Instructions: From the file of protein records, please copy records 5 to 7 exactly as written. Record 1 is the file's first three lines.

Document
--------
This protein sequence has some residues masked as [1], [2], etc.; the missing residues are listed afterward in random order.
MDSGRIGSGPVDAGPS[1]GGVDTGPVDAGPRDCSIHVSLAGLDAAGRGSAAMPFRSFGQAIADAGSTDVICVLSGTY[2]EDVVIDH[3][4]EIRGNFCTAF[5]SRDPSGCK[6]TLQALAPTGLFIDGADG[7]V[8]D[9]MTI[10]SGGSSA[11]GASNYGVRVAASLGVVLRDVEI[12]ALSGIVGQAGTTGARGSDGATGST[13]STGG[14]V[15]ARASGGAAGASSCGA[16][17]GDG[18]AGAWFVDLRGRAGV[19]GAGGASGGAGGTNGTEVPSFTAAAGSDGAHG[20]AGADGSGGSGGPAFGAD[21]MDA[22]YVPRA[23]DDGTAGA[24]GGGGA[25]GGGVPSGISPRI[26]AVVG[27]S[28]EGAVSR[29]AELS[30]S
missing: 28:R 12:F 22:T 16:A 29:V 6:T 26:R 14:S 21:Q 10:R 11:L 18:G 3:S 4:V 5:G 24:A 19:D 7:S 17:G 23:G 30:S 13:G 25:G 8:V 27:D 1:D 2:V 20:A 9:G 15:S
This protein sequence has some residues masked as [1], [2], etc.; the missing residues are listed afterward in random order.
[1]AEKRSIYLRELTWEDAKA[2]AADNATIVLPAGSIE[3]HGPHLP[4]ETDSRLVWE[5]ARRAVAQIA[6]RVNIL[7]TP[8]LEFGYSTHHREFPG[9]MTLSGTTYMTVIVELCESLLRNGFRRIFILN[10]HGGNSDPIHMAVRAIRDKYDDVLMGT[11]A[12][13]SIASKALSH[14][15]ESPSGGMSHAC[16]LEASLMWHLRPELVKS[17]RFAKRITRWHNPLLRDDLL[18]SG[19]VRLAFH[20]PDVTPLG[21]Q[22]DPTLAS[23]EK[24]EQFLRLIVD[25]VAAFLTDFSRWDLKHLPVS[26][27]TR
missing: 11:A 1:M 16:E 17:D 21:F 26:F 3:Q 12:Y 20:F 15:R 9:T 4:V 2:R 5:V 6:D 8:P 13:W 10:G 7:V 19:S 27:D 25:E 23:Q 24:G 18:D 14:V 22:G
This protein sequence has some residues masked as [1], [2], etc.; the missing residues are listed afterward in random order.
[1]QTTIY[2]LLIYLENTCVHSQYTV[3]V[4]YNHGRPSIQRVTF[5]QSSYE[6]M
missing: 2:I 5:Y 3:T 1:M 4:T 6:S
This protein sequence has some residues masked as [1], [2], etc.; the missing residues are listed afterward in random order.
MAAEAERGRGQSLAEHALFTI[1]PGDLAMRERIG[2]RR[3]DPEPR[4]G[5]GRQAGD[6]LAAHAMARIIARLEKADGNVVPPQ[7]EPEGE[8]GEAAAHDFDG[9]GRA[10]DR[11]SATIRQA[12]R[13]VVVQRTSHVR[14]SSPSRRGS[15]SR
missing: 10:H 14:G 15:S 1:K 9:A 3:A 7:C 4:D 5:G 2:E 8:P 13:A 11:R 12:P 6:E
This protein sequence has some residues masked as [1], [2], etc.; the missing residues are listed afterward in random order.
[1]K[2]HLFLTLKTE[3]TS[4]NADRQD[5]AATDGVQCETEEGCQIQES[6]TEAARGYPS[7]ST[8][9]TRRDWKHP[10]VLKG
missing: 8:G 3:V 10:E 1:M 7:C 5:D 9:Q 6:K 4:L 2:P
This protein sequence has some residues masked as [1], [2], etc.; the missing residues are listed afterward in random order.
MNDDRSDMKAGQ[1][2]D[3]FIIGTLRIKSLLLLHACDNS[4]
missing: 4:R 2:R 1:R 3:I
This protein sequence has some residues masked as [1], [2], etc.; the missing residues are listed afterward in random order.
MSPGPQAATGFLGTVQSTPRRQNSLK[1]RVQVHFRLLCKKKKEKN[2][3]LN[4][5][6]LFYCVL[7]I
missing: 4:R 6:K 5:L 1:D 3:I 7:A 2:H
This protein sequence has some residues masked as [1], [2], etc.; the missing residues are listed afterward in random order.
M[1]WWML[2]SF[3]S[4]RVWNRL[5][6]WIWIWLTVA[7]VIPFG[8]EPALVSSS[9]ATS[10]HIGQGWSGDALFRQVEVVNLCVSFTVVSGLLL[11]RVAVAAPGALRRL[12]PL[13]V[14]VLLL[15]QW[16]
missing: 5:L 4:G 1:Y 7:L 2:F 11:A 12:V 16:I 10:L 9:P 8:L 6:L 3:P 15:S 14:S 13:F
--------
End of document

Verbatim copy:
This protein sequence has some residues masked as [1], [2], etc.; the missing residues are listed afterward in random order.
[1]K[2]HLFLTLKTE[3]TS[4]NADRQD[5]AATDGVQCETEEGCQIQES[6]TEAARGYPS[7]ST[8][9]TRRDWKHP[10]VLKG
missing: 8:G 3:V 10:E 1:M 7:C 5:D 9:Q 6:K 4:L 2:P
This protein sequence has some residues masked as [1], [2], etc.; the missing residues are listed afterward in random order.
MNDDRSDMKAGQ[1][2]D[3]FIIGTLRIKSLLLLHACDNS[4]
missing: 4:R 2:R 1:R 3:I
This protein sequence has some residues masked as [1], [2], etc.; the missing residues are listed afterward in random order.
MSPGPQAATGFLGTVQSTPRRQNSLK[1]RVQVHFRLLCKKKKEKN[2][3]LN[4][5][6]LFYCVL[7]I
missing: 4:R 6:K 5:L 1:D 3:I 7:A 2:H